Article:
It is untenable to demand that Jolie and Madonna adopt all of Africa's babies, or to prohibit these kinds of media-centric adoptions altogether. The key question here is, what do these celebrities adoptions really do for African children?
Adoption as a form of extraction does not address the problem because retrieving children from their homes in no way contributes to making any community better. On an individual level these children, and perhaps even their biological families' situations might improve, however, the larger community rarely if ever benefits from celebrity beneficence.
One might legitimately ask, why didn't Madonna simply give the boy's family money, or start a business and give it to them there in Malawi? Why did she take a child whose family is still alive and living in poverty? Angelina Jolie and Madonna's Human Right activities are indeed admirable. They have both addressed important issues like land mines and HIV/AIDS before the UN. I believe, however, that their contributions could have been considerably more powerful if they had instead made strong cases against Africa's many health/political/economic atrocities. By adopting needy babies, these women suggest that the only way to help the situation is for responsible and affluent whites to rescue “worthy” African babies. This charity reinforces the fallacy of neo-liberal individualism; namely, singular interventions are a panacea to an entire corrupt system. In the end, the “exceptional negroes” are not really blessed because they become complicit in their peers' suffering as they are unwitting accomplices to this kind of shortsighted ideology.
The “Oprah Winfrey Leadership Academy for Girls in South-Africa”, inaugurated on Tuesday, January 2, 2007, aspires to improve the educational hopes of poor girls in South Africa. Building schools in Africa has a better impact on the whole community because it allows more than one negro to become “exceptional”. (I understand that Oprah's action is controversial because she has been accused of not doing enough for Black inner-city children here at home[iii]). Additionally, Oprah's method may very well prove to be more beneficial for African communities as the children educated at her school will stay/return after they receive their higher education and function productively within their native communities. This stands in stark contrast with the very few children who are airlifted from the continent, will (likely) become estranged from their home continent and native language and culture.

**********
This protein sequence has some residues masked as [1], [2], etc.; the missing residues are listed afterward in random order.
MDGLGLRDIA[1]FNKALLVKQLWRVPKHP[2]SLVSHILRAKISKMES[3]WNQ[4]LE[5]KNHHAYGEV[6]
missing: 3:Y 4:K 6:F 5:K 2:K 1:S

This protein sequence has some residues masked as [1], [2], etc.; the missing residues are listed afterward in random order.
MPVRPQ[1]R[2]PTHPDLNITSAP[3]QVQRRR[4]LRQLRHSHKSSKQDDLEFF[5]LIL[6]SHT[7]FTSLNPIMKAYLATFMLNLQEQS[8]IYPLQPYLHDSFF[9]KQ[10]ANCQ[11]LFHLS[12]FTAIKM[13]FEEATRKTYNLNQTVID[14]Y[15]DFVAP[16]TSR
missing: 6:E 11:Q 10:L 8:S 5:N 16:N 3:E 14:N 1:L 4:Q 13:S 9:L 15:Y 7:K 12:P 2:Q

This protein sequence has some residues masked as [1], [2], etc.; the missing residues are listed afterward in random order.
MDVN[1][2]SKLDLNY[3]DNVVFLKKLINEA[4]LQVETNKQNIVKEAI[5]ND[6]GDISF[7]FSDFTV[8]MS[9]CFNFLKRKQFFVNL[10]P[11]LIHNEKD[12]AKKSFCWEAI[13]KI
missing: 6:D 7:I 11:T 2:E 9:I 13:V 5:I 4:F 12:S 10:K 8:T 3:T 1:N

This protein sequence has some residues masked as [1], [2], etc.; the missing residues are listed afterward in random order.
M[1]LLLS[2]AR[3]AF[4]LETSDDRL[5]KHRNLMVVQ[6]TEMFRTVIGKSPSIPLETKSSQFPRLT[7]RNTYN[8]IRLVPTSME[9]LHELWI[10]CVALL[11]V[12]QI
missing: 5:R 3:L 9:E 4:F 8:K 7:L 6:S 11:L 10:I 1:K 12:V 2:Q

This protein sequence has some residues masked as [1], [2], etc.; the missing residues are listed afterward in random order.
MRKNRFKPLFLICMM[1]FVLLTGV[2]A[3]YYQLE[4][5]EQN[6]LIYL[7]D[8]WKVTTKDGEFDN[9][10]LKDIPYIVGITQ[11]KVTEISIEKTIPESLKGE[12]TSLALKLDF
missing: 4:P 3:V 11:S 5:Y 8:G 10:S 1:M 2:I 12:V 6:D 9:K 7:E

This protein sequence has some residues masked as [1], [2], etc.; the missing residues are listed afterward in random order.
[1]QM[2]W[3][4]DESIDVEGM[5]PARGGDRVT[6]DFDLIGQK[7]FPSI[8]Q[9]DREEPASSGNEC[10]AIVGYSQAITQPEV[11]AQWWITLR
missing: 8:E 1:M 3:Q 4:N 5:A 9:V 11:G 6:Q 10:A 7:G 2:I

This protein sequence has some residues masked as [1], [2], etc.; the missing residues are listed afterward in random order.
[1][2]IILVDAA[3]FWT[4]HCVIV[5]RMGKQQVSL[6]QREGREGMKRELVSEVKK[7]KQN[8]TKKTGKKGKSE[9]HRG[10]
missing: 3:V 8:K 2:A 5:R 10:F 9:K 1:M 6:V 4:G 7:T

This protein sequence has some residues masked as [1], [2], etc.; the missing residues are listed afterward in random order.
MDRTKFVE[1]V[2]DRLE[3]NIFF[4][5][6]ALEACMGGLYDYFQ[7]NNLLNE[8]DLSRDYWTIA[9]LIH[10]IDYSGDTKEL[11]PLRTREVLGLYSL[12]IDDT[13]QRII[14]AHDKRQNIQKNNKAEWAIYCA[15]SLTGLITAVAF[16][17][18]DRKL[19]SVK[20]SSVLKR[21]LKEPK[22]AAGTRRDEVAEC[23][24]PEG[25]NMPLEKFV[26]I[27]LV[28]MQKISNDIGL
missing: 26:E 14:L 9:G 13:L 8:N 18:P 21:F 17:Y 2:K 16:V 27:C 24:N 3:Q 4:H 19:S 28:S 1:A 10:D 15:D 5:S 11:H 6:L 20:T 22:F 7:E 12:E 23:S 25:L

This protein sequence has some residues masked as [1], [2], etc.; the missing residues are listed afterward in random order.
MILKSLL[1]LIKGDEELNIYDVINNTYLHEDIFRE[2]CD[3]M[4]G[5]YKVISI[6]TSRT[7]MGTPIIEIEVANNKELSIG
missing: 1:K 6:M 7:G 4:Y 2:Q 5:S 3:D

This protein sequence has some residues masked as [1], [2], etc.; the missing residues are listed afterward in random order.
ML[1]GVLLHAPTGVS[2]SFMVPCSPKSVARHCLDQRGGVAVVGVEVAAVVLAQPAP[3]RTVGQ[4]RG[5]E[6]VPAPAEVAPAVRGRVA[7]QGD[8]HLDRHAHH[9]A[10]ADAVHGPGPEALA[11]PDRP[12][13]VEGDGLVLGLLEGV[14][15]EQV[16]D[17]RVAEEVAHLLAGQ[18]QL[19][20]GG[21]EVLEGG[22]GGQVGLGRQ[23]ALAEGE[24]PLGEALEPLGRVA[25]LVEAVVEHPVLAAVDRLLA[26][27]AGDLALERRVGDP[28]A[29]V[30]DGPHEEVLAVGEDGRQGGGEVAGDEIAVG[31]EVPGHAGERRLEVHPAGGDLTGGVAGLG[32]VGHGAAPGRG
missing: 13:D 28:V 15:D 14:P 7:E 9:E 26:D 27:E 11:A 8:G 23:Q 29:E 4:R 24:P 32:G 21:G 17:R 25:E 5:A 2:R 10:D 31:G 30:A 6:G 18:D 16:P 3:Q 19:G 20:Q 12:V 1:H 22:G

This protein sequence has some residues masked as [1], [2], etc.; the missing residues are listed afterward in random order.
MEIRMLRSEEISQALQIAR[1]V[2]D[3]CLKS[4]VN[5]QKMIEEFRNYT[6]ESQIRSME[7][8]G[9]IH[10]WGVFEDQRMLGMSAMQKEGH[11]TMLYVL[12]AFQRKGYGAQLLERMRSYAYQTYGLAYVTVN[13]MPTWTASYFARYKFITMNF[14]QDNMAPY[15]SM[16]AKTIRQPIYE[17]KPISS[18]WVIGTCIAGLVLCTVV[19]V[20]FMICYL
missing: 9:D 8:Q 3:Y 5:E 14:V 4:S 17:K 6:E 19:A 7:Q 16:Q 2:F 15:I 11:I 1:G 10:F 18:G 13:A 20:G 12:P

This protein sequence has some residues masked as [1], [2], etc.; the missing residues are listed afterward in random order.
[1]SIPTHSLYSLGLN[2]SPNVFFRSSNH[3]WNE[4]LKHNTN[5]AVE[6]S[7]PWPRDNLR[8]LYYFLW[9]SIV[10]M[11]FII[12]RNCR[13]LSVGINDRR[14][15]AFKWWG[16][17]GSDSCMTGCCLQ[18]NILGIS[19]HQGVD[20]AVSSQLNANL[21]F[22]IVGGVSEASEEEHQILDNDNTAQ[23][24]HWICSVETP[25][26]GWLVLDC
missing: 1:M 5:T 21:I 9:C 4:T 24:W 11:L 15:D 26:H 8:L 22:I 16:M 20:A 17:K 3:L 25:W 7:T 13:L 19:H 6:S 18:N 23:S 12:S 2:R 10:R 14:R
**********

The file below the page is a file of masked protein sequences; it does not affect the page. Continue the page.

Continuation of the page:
These celebrity African adoptions are complex cultural gestures that come packaged with their own sets of historical dramas which foreground racial exclusivity, personal blessings, continental curses and the everyday life. Paradoxically, these complexities guarantee that these adoptions are not simple moments of hope but of the expression of reified colonial power relationships between Africa and the West.
[i]Jerry Gafio Watts: Amiri Baraka: The Politics and Art of the African intellectuals. P.57-58
[ii]According to The Independent, there are more than 1 million orphans in Malawi alone. About 1 in 5 of all children are orphans: The Independent.co.uk
[iii]See Oprah Winfrey, Bill Cosby Face Growing Challenge by Black Professors – Marc Lamont Hill and Boyce Watkins Appear on CNN to Discuss Concerns: webmetricsguru.com